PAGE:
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<-Back to WTN Archives Chinese dissident's visit sees difficult balancing act for France
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World Tibet Network News

Thursday, January 15, 1998



5. Chinese dissident's visit sees difficult balancing act for France


by Philippe Debeusscher

PARIS, Jan 14 (AFP) - France is being forced into a difficult diplomatic
balancing act this week in welcoming China's foremost dissident with due
courtesy while trying not to offend Beijing ahead a visit there next week by
Foreign Minister Hubert Vedrine.

French parliamentarians rolled out the red carpet Wednesday for dissident
Wei Jinsheng, who was greeted like any other foreign dignitary by speaker
Laurent Fabius before he addressed the National Assembly foreign affairs
committee and sat in on question-time in the public gallery.

But the executive arm of government kept Wei prudently at a distance,
turning down his requests for meetings with President Jacques Chirac and Prime
Minister Lionel Jospin.

"Britain and France have adopted a joint stand," Vedrine, whose visit to
China will be his first since the Socialists took office seven months ago,
said in response to an MP's question about France's stand on human rights in
China.

Wei would be meeting a junior minister Thursday, Vedrine said, in a replay
of the scenario in Britain last week, where Foreign Seceretary Robin Cook also
avoided the dissident. He insisted however that France remained committed to
the defence of human rights.

Wei, who was released last November after spending all but six months of
the previous 18 years in detention, held talks with President Bill Clinton on
leaving China for the United States.

He was invited to visit France by Jack Lang, a former Socialist minister
who heads the National Assembly's foreign committee and hopes to use it as a
forum for the protection of human rights. Lang also intends to invite the
Dalai Lama soon, a move almost certain to irritate Beijing.

Even before Wei railed into Paris from London, the Chinese Foreign Ministry
issued a strong warning against holding any high-level meetings with the
ailing 47-year-old dissident.

Condemning the warning as a "clear interference in France's internal
affairs," Wei said he was surprised there had been no official protest from
Paris. "What is even sadder is that the French government seems to be under
the orders of the Chinese government," he said.

Moving to reassure Wei, Lang said "state to state relations cannot stop
France, its parliamentarians and its organisations from fighting in favour of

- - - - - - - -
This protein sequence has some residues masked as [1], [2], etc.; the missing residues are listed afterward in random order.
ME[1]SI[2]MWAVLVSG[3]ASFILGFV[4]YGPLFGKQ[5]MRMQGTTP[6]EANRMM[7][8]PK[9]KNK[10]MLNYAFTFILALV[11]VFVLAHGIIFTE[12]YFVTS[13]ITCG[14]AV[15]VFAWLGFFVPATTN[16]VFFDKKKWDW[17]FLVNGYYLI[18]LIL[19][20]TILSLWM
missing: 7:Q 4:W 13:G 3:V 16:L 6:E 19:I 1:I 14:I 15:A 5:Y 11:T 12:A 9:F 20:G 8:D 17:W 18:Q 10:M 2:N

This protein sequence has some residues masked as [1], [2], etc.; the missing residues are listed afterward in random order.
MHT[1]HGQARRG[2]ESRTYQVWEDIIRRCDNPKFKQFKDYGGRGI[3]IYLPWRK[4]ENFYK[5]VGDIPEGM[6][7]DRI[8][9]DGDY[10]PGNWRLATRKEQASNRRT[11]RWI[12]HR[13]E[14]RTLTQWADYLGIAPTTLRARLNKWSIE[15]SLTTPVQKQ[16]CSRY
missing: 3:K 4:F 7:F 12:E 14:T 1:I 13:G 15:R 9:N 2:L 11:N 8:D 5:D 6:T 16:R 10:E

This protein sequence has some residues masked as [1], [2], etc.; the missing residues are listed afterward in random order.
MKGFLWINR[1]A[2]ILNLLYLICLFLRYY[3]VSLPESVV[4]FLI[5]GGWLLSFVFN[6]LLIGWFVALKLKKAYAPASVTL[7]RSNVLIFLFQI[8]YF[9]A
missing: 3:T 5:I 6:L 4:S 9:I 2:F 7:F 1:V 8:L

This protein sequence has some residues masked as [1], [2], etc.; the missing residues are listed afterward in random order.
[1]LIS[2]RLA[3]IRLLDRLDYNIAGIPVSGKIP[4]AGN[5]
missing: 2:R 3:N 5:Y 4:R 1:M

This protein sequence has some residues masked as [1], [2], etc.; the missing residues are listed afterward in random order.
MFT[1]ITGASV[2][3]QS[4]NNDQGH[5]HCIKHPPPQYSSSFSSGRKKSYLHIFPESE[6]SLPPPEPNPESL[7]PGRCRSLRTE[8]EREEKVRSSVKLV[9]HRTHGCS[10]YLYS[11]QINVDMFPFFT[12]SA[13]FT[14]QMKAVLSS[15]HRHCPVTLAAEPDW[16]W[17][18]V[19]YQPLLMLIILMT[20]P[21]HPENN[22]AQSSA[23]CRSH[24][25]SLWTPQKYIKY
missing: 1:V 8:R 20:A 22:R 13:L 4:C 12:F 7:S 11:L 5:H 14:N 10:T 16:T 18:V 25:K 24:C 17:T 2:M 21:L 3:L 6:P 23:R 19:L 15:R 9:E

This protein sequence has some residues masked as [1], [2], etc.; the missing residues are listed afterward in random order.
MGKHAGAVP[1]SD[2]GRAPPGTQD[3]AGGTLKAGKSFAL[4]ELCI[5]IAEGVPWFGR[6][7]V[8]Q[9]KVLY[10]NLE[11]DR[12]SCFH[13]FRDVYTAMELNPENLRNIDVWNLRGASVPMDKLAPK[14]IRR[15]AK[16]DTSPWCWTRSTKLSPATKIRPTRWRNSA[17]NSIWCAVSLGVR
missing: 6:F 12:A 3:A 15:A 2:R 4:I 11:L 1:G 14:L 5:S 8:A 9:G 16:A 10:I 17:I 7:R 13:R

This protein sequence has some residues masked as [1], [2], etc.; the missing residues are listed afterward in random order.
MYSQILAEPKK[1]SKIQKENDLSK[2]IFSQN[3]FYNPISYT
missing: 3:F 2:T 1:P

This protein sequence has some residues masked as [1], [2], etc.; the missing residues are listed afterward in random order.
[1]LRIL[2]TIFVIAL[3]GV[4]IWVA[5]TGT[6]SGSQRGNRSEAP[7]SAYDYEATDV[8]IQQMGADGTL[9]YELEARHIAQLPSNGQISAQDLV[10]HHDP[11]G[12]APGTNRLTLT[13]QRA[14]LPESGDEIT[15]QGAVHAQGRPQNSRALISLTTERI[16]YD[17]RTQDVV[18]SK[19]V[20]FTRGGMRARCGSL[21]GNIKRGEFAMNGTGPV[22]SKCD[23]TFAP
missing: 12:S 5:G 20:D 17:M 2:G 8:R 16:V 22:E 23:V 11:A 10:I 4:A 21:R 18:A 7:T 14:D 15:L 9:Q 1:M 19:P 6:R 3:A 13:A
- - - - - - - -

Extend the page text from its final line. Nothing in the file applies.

human rights in China."

And Fabius added: "China is a very great nation but the human rights cause
is a very great cause that one must not forget."

In speeches and interviews in Paris, Wei stressed that despite continuing
Communist Party rule, the situation in China was slowly evolving.

He authenticated a secret manifesto allegedly penned by senior reformist
officials who want the regime to launch democracy through major political
reform, and said there was almost unanimous support for democracy and human
rights, even in the upper echelons of the ruling party.

"The manifesto was not a surprise because many people in China are
pondering change," he said. "People within the (Communist) Party who are
attached to democracy must work together."

France "must pressure the oppressors within the Chinese leadership to allow
more Chinese to be freed and for human rights guarantees to be set in place,"
he added.

On Tuesday, Wei accused France and other western governments of kowtowing
to Beijing's economic strength and forsaking the struggle for human rights in
China.

At a press conference, Wei voiced his "profound disappointment" that
Beijing's tactic of using its vast market as a "lure" to secure the silence of
western countries over continuing human rights abuses was bearing fruit.

In April last year, as Chirac prepared to pay an official visit to China,
France, followed by Germany, Greece, Italy and Spain, withdrew its traditional
support for a UN motion censuring China's approach to human rights.


Articles in this Issue:
  1. Lifting the veil on tragedy in Tibet
  2. Second quake in two days rocks Tibet mountains
  3. European envoy requested for Tibet
  4. US director Scorsese to chair Cannes film festival jury
  5. Chinese dissident's visit sees difficult balancing act for France



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